Lance Corporal, Royal Irish Rifles, 15th Bn.
Service no. 44903
Died on 22 November 1917, aged about 32
Remembered at Cambrai Memorial, Louverval, France
Chris Burge writes:
Frederick Walter Warman was born in Kent in 1885, the third child of John and Ellen Eva Warman. By 1891, John and Ellen lived with their five children close to the seafront at 2 Pleasant Villas, Victoria Road, St Lawrence, Ramsgate in Kent. John Warman, who worked in a public house as a barman and cellarman, died in 1894. By the time of the 1901 census widowed Ellen was running her home as a boarding house, with the assistance of her 21-year-old daughter Lilian. Frederick, 15, was employed in a local hotel, possibly the nearby Granville Hotel on Victoria Parade.
In the 1911 census, Ellen had moved a short distance to 1 Avenue Villa, Avenue Road. Her three-storey home, one of four in the terrace, was adjacent to Holy Trinity Church and the open space of Arklow Square. Ellen now lived with three of her five surviving children: Lillian, 31, John, 27, and Ernest, 23. Both of Frederick’s brothers worked as hotel porters. The six-room property was also home to two male boarders. Frederick Warman was living at 83 Carter Street, Walworth, south-east London, renting one of Annie Smith’s five rooms, and was working in London hotels.
He married Florence Agnes Rowland early in 1915, in Southwark. She was the daughter of confectionery maker James Rowland who had premises in Borough High Street, Southwark, and a family home in 247 South Lambeth Road, Stockwell. The couple’s son, John Metcalf Warman, was born on 21 July 1915. Frederick’s brothers Ernest and John had both volunteered by the end of 1915, but Frederick waited to be conscripted.
He was called up in the second half of 1916 and sent to France in February 1917 as Lance Corporal 8838 Warman of the 1st/8th London Bn (The Post Office Rifles). At some stage in 1917, he was transferred to the 9th Royal Irish Rifles and renumbered L/Cpl. 9/44903. He received medical treatment for a bad case of trench fever, a lice-borne infection, in August 1917 at the 18th General Hospital in France, which was then run by the US Army. The 8th and 9th RIR were amalgamated at the end of August 1917.
Late in 1917, Frederick Warman was with the 15th RIR who were part of a major offensive near Cambrai, when tanks were used en masse for the first time. Their assault on part of the Hindenburg line on 22 November was met with stiff resistance and the 15th RIR suffered many casualties. Soon after, Frederick’s wife Florence received news that her husband had been posted missing that day. Florence made enquiries through the Red Cross in the hope that Frederick was still alive. A search was made but the response was ‘négatif envoyé’, Frederick had not been found as a prisoner.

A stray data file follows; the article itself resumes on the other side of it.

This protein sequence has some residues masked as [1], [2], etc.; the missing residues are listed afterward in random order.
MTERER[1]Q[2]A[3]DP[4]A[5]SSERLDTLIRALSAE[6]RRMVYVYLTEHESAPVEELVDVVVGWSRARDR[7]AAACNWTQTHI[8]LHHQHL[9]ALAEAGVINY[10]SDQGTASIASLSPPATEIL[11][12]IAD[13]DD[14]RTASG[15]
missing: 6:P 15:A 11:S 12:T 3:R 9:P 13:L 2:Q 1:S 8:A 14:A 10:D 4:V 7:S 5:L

Six months later, in July 1918, Frederick Warman was officially presumed to have died on or since 22 November 1917. Florence was awarded a weekly widow’s pension of 13 shillings and 9 pence on 27 July 1918. She was still at her Stockwell address in 1920 when she made the decision to emigrate to America with her young son John.
Ernest Petley Warman
In 1915, Frederick’s brother Ernest Petley Warman volunteered in Ramsgate. Ernest landed in France on 14 November 1915, as private 53284 of the 18th Royal Fusiliers. Just a few weeks before, he had married Folkestone-born Annie Elizabeth Standing in central London. The couple had first met when Annie was working at the Granville Hotel, Ramsgate, before the outbreak of war. At the end of April 1917, Ernest’s wife Annie learnt that her husband had been posted missing. Not giving up hope, Annie made enquiries via the Red Cross in July 1917. A search was made but nothing was found, and in late 1917 Ernest Petley Warman was presumed to have died on 1 April 1917. Mrs Annie E Warman was awarded a widow’s pension on 29 December.
Ernest Petley Warman is remembered on a grave of the Standing Family in Folkestone and on the Arras Memorial. His widow, married Charles Ernest Boddy in 1929 at St Luke, Berwick Street, Westminster.
John Philip Warman
In 1915, Frederick’s brother John Philip was working as head porter at the Royal Bath Hotel, Bournemouth and he married local-born Hilda Constance Hembury on 16 June. John decided to attest at Bournemouth under Lord Derby’s Group Scheme, under which men could enlist on the understanding that unmarried men would be called up first, in November 1915, hoping to defer his service. He would have been issued with a grey armband and have his National Registration card stamped, “ATTESTED 24 Nov 1915”. John was finally called up on 25 January 1917. At 5ft 10in and weighing 15 stone, John P Warman found himself posted to the 3rd Grenadier Guards for initial training. When medically examined, it was noted he was ‘not fit for marching’. John was sent to France in April 1918, after the death of his brother Ernest and fearing the worse for his missing brother Frederick. He survived the war and returned to his family in early 1919.